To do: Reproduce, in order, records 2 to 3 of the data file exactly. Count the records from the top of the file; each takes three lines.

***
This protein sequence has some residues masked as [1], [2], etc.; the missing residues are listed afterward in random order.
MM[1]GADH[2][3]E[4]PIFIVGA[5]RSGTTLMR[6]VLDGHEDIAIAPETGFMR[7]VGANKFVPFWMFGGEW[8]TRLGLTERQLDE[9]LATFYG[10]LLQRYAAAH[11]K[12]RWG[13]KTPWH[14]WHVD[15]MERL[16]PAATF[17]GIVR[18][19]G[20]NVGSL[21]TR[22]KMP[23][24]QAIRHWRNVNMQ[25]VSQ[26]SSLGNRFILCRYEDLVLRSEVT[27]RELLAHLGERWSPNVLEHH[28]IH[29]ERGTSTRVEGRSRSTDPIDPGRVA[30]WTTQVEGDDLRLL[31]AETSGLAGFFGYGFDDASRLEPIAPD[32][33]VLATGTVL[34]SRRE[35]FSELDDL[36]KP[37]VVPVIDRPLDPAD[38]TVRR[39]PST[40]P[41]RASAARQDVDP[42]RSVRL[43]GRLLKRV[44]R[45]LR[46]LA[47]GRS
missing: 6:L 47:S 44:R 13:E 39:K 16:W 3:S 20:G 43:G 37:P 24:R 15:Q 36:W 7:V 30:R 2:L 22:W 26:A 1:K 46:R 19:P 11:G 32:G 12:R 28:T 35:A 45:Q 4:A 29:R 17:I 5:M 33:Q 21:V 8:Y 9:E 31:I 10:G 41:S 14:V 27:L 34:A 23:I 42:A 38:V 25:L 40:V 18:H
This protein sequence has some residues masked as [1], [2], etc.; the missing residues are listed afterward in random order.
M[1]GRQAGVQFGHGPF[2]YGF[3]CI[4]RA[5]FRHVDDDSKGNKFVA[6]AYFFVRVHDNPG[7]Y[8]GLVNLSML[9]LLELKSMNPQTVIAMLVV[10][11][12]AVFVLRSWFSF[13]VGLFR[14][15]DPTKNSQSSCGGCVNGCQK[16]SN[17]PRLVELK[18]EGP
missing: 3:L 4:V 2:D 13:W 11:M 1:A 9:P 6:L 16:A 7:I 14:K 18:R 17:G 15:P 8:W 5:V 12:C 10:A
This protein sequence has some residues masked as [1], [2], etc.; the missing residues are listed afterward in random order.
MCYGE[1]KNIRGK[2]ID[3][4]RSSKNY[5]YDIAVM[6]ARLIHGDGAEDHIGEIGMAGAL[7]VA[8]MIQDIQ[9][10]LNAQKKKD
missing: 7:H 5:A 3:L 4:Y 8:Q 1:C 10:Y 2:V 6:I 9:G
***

This protein sequence has some residues masked as [1], [2], etc.; the missing residues are listed afterward in random order.
M[1]GRQAGVQFGHGPF[2]YGF[3]CI[4]RA[5]FRHVDDDSKGNKFVA[6]AYFFVRVHDNPG[7]Y[8]GLVNLSML[9]LLELKSMNPQTVIAMLVV[10][11][12]AVFVLRSWFSF[13]VGLFR[14][15]DPTKNSQSSCGGCVNGCQK[16]SN[17]PRLVELK[18]EGP
missing: 3:L 4:V 2:D 13:W 11:M 1:A 9:P 6:L 16:A 7:I 14:K 18:R 17:G 15:P 8:W 5:V 12:C 10:A
This protein sequence has some residues masked as [1], [2], etc.; the missing residues are listed afterward in random order.
MCYGE[1]KNIRGK[2]ID[3][4]RSSKNY[5]YDIAVM[6]ARLIHGDGAEDHIGEIGMAGAL[7]VA[8]MIQDIQ[9][10]LNAQKKKD
missing: 7:H 5:A 3:L 4:Y 8:Q 1:C 10:Y 2:V 6:I 9:G